WASHINGTON — While the administration continues to work on a revised budget request for carrying out the new goal of landing humans on the moon in 2024, the technical plan for doing so is starting to take shape.
In a presentation at a joint meeting of the Space Studies Board and Aeronautics and Space Engineering Board here April 30, Bill Gerstenmaier, NASA associate administrator for human exploration and operations, outlined the agency’s current thinking about how it could land people on the moon in 2024, albeit in a minimalistic approach.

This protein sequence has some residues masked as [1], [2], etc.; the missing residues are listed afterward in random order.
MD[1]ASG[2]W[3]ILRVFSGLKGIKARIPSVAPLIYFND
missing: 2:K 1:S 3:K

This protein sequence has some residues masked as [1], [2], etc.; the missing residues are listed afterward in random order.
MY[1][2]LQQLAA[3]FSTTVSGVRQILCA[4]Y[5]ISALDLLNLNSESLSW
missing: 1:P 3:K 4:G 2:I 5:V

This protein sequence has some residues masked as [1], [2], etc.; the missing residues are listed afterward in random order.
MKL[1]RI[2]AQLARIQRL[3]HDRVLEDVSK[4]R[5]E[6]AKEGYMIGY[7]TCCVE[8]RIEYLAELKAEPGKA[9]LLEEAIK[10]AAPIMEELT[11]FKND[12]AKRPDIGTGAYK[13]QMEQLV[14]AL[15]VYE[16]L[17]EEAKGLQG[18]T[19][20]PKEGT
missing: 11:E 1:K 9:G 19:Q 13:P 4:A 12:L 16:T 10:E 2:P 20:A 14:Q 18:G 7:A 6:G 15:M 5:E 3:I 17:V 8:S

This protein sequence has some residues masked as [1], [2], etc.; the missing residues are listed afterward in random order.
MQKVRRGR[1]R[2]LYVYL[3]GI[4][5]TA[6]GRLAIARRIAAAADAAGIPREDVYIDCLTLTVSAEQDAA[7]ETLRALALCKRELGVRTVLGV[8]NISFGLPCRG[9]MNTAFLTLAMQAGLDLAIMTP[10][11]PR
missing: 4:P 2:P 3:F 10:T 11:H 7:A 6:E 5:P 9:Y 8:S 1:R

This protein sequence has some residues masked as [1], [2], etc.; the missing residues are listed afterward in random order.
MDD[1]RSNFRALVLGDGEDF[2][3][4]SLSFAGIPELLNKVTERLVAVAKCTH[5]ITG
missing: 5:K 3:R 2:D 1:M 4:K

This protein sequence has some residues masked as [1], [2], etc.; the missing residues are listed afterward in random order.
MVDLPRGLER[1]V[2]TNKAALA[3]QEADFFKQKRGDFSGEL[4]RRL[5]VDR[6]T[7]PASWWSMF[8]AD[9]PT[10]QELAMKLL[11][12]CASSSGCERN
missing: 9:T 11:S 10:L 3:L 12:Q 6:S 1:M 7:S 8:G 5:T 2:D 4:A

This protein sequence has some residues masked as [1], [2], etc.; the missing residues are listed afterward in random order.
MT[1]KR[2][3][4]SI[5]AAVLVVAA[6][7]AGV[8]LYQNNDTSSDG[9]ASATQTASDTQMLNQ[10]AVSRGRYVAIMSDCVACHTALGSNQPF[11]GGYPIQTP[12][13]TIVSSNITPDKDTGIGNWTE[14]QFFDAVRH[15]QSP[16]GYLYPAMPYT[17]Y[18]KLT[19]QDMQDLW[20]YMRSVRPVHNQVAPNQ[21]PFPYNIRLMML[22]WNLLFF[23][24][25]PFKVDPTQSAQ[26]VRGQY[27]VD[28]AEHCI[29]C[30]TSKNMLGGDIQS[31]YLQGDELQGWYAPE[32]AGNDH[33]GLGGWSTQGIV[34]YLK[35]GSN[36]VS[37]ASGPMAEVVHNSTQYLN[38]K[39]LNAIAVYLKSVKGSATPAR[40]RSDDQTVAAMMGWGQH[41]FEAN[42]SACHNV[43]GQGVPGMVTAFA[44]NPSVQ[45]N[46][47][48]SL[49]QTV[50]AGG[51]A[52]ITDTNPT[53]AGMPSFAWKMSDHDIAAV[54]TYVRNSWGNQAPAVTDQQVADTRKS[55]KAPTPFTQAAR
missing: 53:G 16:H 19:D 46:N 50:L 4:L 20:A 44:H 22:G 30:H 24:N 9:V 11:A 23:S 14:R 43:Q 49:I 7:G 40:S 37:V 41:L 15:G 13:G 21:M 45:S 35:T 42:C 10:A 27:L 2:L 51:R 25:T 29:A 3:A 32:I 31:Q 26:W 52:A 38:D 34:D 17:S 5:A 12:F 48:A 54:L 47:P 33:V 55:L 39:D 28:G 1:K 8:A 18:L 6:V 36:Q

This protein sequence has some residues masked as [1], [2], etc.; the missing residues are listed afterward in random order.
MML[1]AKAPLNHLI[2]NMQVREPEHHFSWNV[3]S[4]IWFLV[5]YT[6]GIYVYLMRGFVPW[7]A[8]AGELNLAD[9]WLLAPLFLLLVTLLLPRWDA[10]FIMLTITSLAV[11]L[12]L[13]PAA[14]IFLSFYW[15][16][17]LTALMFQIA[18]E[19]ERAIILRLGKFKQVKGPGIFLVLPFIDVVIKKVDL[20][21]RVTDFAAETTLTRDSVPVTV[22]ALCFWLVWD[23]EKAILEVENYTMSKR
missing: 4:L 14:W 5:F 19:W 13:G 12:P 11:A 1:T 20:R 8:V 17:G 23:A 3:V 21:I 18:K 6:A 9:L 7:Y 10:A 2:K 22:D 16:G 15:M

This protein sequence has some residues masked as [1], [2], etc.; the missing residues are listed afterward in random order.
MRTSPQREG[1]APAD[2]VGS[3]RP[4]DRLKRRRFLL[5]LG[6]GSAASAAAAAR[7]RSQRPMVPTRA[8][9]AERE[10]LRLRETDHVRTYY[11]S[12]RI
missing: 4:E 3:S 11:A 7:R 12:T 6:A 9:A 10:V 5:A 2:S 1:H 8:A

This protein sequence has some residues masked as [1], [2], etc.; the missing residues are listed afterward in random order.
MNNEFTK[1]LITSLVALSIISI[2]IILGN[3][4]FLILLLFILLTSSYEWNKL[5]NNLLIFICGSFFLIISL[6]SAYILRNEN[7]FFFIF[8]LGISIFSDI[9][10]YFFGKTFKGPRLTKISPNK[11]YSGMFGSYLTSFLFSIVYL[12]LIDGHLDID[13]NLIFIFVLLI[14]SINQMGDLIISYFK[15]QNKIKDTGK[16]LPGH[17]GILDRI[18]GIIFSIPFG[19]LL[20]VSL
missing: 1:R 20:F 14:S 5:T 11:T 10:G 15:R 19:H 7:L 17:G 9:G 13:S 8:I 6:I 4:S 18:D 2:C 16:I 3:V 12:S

“We’re off building that plan, and it fits on paper,” he said. “But I will tell you it is not easy and it is not risk-free.”
The approach, as he described, would require three launches of the Space Launch System heavy-lift rocket and Orion spacecraft, starting with the uncrewed Exploration Mission (EM) 1 mission already in development. That mission has suffered delays because of problems assembling the core stage of the rocket, specifically its engine section, and Gerstenmaier said the agency was taking steps, such as horizontal integration of the core stage elements, to recover some schedule.
Gerstenmaier said NASA was still considering whether to carry out the “green run” ...